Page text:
A Table For Whoo, Please

By stalking RocketNews 24 methodically and patiently patrolling The Interwebs, CO has managed to keep a pretty firm eye on All Things J. (As in All Things Japan.) Sometimes, though, we come across something that’s a hoot.*

Take for example, Owl Cafés!!! We’ve documented Kitteh Cafés, but this takes it to a ‘nuther level. Check these photos out! (Photos from Kotaku.com and Design Taxi.)


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(*Pun borrowed from Kotaku.com, couldn’t help it.)



  1. D’you have something in a Morpork?

  2. QUICK .. Someone call Harry Potter and tell him his owl is hanging out in Japan

  3. OMG…must start saving money now to go to Japan.

  4. While they are cute, can we get more details? Please tell me they don’t live in those teeny tiny cages.. please tell me it is a rescue and not just “pets.”

  5. I read the page it looks like they really are gimmicks for the cafe scene. This is definitely cute but sad. The owls are stunning, gorgeous and adorable but the conditions look atrocious! If you go to the site you can see how small the cages and shops themselves are. Holy toledo moly, those poor owls.

  6. This owl cafe sounds sad. Do the owls have a chance to fly or are their wings clipped? Are these nocturnal birds kept awake all day? I’m not sure what the laws are regarding pets in Japan, but it seems like anything goes.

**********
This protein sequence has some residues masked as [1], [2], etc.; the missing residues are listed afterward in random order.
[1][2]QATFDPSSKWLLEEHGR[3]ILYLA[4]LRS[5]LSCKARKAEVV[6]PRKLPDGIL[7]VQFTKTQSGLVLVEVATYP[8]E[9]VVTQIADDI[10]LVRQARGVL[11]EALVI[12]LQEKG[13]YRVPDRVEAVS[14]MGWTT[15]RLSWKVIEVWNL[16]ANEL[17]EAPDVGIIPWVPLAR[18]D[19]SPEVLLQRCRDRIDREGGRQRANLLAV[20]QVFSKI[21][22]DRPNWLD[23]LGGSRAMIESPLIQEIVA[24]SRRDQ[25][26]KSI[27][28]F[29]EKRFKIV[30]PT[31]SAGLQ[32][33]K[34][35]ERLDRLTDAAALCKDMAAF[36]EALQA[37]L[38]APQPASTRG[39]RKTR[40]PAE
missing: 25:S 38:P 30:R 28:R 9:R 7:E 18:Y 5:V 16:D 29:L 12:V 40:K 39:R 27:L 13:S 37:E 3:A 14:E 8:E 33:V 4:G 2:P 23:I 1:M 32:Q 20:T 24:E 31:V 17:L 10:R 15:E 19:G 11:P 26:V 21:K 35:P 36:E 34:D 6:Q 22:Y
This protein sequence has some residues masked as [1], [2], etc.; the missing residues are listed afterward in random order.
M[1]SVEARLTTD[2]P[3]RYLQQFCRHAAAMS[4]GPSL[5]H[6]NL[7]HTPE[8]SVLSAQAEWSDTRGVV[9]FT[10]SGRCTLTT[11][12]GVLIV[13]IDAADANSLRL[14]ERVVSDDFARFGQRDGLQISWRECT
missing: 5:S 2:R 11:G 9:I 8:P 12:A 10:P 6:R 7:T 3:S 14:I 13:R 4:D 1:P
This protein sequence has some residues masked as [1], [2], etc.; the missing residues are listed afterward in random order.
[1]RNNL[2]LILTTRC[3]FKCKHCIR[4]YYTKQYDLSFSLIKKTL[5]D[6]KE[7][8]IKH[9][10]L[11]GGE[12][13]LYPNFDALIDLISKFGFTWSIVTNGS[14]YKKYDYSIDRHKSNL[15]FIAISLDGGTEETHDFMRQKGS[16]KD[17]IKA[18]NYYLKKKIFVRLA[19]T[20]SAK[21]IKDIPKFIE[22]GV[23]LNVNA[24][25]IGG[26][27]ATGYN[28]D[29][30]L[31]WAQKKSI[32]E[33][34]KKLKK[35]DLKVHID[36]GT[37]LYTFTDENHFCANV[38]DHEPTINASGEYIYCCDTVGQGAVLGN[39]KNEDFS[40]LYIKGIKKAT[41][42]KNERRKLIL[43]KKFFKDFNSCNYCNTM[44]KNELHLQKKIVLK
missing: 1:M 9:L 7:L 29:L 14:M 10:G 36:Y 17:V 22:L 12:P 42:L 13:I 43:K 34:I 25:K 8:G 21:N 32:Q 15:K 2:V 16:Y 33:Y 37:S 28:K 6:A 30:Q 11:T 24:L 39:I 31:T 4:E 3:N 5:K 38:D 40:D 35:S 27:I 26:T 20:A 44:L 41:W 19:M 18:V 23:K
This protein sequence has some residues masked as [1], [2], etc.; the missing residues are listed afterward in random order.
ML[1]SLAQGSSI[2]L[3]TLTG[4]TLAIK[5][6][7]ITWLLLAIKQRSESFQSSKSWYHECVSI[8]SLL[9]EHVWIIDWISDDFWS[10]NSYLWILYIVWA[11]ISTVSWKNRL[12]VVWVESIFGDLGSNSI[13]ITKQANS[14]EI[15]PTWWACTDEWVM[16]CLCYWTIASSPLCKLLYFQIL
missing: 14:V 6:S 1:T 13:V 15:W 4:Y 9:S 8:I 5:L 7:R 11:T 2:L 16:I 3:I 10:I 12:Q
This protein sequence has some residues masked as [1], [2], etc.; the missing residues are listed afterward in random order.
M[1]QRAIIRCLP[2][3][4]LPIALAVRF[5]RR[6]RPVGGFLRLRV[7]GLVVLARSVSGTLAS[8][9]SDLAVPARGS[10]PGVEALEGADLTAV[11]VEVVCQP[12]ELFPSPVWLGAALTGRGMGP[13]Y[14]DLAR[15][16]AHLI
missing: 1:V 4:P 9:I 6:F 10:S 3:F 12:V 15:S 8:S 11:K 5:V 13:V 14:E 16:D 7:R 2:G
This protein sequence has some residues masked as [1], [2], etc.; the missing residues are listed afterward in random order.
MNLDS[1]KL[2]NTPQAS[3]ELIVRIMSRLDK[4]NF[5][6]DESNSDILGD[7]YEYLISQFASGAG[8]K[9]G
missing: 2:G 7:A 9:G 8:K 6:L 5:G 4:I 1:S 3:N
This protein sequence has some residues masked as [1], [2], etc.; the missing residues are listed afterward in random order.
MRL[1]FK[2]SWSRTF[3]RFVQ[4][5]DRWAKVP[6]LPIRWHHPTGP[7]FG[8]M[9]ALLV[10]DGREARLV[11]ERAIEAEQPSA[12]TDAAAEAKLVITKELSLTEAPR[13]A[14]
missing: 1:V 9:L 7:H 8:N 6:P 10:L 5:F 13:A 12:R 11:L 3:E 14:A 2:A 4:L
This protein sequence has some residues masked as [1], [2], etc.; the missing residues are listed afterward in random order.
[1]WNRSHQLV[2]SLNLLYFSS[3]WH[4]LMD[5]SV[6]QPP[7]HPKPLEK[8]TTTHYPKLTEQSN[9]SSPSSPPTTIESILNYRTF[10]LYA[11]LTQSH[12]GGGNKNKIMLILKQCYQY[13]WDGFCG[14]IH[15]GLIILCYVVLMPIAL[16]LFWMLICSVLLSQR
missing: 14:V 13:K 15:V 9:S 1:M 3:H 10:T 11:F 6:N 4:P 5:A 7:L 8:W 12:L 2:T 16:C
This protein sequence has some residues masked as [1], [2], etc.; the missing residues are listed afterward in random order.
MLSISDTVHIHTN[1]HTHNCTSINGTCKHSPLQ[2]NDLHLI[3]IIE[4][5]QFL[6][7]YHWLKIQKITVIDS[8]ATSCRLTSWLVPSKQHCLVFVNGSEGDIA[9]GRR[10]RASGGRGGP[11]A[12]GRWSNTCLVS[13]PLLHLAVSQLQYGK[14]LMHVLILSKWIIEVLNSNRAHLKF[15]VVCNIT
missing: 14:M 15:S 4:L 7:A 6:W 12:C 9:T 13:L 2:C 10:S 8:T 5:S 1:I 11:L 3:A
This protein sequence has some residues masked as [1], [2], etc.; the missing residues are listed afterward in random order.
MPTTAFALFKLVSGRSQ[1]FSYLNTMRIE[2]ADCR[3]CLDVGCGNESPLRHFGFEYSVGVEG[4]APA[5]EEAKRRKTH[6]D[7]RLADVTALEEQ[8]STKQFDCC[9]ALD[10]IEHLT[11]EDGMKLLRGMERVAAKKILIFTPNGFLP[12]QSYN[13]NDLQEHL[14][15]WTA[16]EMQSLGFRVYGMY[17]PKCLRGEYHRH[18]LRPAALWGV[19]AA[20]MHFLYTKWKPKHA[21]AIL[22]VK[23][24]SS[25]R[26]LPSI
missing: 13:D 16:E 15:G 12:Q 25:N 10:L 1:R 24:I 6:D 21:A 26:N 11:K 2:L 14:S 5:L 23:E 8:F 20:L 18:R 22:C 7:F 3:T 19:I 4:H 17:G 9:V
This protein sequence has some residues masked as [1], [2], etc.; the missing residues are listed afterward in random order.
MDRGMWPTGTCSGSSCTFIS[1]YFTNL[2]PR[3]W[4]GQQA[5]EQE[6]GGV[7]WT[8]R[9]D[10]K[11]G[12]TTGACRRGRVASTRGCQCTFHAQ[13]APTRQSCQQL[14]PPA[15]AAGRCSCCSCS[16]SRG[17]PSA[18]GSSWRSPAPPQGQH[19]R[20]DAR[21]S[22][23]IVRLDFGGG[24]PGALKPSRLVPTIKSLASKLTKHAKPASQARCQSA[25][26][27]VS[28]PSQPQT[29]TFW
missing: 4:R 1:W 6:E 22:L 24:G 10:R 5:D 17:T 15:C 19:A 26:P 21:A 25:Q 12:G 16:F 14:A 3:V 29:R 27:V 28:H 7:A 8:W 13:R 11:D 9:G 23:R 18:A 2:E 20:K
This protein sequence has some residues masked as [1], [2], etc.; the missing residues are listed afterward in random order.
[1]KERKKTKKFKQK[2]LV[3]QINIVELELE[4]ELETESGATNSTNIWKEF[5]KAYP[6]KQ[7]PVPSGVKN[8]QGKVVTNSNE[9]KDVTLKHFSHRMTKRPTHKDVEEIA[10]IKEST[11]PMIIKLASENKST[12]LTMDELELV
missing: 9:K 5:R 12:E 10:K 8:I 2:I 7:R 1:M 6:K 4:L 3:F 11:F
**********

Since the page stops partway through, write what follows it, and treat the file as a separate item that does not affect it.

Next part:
While living there I would often go to their pet stores to see the variety of animals offered. The most unusual I saw were owls, a shetland pony, a gigantic bunny, squirrels, and a marmot.

  7. Coffee Cup says:

    With cafes I always assume it’s a gimmick. Japan and certain European countries seem to be big on them, and while I think it’s adorable and I’d love to go to a cafe full of kittens, I know they’re not treated as pets. They certainly don’t get to bond with the same people all the time.

    Japan also has sleep shops where men pay for women to sleep next to them. “Odd” is the nicest thing I can say. So I wouldn’t be that surprised if Japan doesn’t have much on the books in the way of conditions for keeping animals safe and treated well.

  8. I’m with the Nuffers on this one. Too sad to be cute.

  9. Agree…this is sad, not cute. And while I think it’s okay to have a pup or kitty in a café, I wouldn’t want to dine with something that flies (and might er, “season” my meal).

  10. While we tend to think of owls as nocturnal, most of them are day creatures. I live on the border of town and country and often see owls hunting when I walk my dogs in the afternoon.

  11. sugrant42 says:

    I love owls and this just breaks my heart, what a terrible life for wild birds to be forced into.

  12. looks like the young girl is planning on having her hair streaked …

  13. Cambridge Rat Mom says:

    Agreed. Animals are not ours to exploit. This is incredibly stressful for them.

  14. Um… Do they think it’s a good idea to tie down those sometimes rather large birds with huuuuge beaks? So if they get bothered their only option is biting. And while cats can communicate their anger clearly I am not sure if I would detect an owls’ discomfort before it bites my finger off …